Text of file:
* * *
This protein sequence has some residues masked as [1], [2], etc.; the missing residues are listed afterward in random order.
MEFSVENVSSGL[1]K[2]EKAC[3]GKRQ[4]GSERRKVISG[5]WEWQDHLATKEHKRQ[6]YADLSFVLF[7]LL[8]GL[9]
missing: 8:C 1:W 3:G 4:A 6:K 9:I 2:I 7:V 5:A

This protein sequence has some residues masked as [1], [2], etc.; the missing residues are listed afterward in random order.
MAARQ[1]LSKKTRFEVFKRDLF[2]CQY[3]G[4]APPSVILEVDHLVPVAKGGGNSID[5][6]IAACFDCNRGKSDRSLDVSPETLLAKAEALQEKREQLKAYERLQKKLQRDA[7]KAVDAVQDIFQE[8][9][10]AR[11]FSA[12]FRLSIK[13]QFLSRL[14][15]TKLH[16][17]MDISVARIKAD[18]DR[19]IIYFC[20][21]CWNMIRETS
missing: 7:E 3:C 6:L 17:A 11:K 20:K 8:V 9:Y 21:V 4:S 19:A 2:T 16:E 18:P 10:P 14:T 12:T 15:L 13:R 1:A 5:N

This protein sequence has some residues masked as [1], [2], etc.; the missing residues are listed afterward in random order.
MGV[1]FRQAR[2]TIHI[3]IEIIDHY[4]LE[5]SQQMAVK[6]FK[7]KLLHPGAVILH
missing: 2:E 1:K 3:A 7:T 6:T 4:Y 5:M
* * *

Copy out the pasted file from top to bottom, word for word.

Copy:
This protein sequence has some residues masked as [1], [2], etc.; the missing residues are listed afterward in random order.
MEFSVENVSSGL[1]K[2]EKAC[3]GKRQ[4]GSERRKVISG[5]WEWQDHLATKEHKRQ[6]YADLSFVLF[7]LL[8]GL[9]
missing: 8:C 1:W 3:G 4:A 6:K 9:I 2:I 7:V 5:A

This protein sequence has some residues masked as [1], [2], etc.; the missing residues are listed afterward in random order.
MAARQ[1]LSKKTRFEVFKRDLF[2]CQY[3]G[4]APPSVILEVDHLVPVAKGGGNSID[5][6]IAACFDCNRGKSDRSLDVSPETLLAKAEALQEKREQLKAYERLQKKLQRDA[7]KAVDAVQDIFQE[8][9][10]AR[11]FSA[12]FRLSIK[13]QFLSRL[14][15]TKLH[16][17]MDISVARIKAD[18]DR[19]IIYFC[20][21]CWNMIRETS
missing: 7:E 3:C 6:L 17:A 11:K 20:K 8:V 9:Y 21:V 4:S 19:A 2:T 16:E 18:P 10:P 14:T 12:T 15:L 13:R 1:A 5:N

This protein sequence has some residues masked as [1], [2], etc.; the missing residues are listed afterward in random order.
MGV[1]FRQAR[2]TIHI[3]IEIIDHY[4]LE[5]SQQMAVK[6]FK[7]KLLHPGAVILH
missing: 2:E 1:K 3:A 7:T 6:T 4:Y 5:M